Things that break seem to fall into one of 3 categories. It was badly made (defective or cheap); it was old and worn out; or the user was just stupid.
I’ve always hated borrowing things. Mostly because of this engrained obligation taught to me by my father that something should always be returned the same or better condition than when it was borrowed, regardless of which category the break falls. So a borrowed knife should be sharper; a car washed and polished; a power saw lubed and cleaned. It’s kept me from borrowing many things knowing I’d spend more time getting it in better shape than when I got it. And then if it breaks, I’d have to replace it and I still wouldn’t have the benefit of owning whatever I borrowed!
My wife and I don’t always see eye-to-eye on this subject. Probably because she doesn’t realize the hours I spend disassembling a weed-eater to clean it up, replace the cutting line and lubing it before returning it to the owner. Even something as simple as borrowing a wrench makes me jittery. I always seem to peel off the chrome finish or put a nick in it.
But when it comes to people borrowing things from me, It doesn’t bother me if it breaks in the process. My pickup has had the inside door handle snap off 3 times in the past few years, twice when someone borrowed the truck (yes, it’s true what they say about having a pickup). Hearing the story of their horror when the handle breaks off in their hand and the gyrations they experience trying to get out of the vehicle is humorous enough without me heaping on a dose of guilt.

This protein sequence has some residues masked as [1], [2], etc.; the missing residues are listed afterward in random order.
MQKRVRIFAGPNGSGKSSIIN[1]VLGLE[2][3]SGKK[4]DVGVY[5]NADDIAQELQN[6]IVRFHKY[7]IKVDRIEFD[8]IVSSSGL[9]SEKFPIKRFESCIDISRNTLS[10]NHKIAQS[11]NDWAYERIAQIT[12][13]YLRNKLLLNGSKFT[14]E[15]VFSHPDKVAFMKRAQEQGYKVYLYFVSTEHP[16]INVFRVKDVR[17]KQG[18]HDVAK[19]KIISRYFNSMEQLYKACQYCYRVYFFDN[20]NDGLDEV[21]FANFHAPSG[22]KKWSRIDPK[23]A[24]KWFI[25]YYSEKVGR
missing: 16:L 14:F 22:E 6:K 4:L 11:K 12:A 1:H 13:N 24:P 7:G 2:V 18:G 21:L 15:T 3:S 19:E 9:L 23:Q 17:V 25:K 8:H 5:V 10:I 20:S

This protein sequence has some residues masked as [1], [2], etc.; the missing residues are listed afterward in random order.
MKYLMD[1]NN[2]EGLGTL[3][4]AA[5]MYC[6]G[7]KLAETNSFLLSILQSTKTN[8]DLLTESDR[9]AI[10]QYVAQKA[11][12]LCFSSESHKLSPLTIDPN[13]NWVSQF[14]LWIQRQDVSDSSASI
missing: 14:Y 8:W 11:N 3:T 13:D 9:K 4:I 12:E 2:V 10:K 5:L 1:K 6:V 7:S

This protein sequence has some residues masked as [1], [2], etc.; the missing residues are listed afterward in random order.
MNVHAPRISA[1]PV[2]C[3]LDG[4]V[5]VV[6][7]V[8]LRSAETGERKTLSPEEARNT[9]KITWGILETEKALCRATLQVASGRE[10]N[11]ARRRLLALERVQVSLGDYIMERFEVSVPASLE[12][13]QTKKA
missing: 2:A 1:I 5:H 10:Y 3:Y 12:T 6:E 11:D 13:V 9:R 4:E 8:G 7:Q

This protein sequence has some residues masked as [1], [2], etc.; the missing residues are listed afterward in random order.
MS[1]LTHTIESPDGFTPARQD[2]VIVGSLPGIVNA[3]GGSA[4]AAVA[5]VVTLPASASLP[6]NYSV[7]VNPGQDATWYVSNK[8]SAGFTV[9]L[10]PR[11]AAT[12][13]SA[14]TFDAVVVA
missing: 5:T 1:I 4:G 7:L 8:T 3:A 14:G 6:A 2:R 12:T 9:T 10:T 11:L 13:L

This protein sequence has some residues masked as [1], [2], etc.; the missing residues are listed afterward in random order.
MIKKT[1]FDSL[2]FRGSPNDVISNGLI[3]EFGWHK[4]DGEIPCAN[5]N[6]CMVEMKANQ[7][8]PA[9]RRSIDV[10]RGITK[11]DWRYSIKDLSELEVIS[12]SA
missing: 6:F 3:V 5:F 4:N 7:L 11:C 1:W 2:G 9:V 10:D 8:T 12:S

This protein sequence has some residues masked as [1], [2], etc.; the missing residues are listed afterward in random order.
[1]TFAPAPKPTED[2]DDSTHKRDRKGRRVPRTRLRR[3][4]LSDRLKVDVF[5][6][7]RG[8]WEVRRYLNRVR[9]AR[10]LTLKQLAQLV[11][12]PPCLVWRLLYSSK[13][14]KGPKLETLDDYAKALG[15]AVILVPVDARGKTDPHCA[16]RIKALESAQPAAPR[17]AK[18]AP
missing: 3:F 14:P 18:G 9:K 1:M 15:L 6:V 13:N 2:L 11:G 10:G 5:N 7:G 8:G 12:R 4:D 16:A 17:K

I find the older I get, the more tolerant I’ve become when things get broken out of stupidity, probably because I’ve become so masterful at being stupid myself. I recently was given access to a friend’s home when visiting the SF Bay Area. The key was cleverly hidden in the trash. I’m convinced this was a perverted test of our friendship. “Oh sure Erich, you can stay at our house. We’ll be home late so just dig through our garbage can where we’ll hide the key”.
We arrive late in the evening. Thankfully there’s a street light shining onto my friend’s driveway. Unthankfully, there’s 3 garbage cans. Nice. The scavenging begins. To my amazement, I actually find the key with the skill of a seasoned dumpster diver. Inserting the key into the lock on the iron gate, the key turns but with a lot of resistance. Something is not right. I remove the key and find the key twisted 90 degrees. Yikes. Cleverly, I stick the key in from the inside, assuming the lock would turn easier. It turned easier only because the key was now cracked and SNAP. This is one borrowed key that will not be returned in better shape than when it was received. And since the critical part was now lodged in the lock, retrieving it to make a new one was impossible. Things got worse before they got better. Just imagine a 54 year-old attempting to climb over a wrought iron fence in the dark, in a strange neighborhood… but that’s another blog.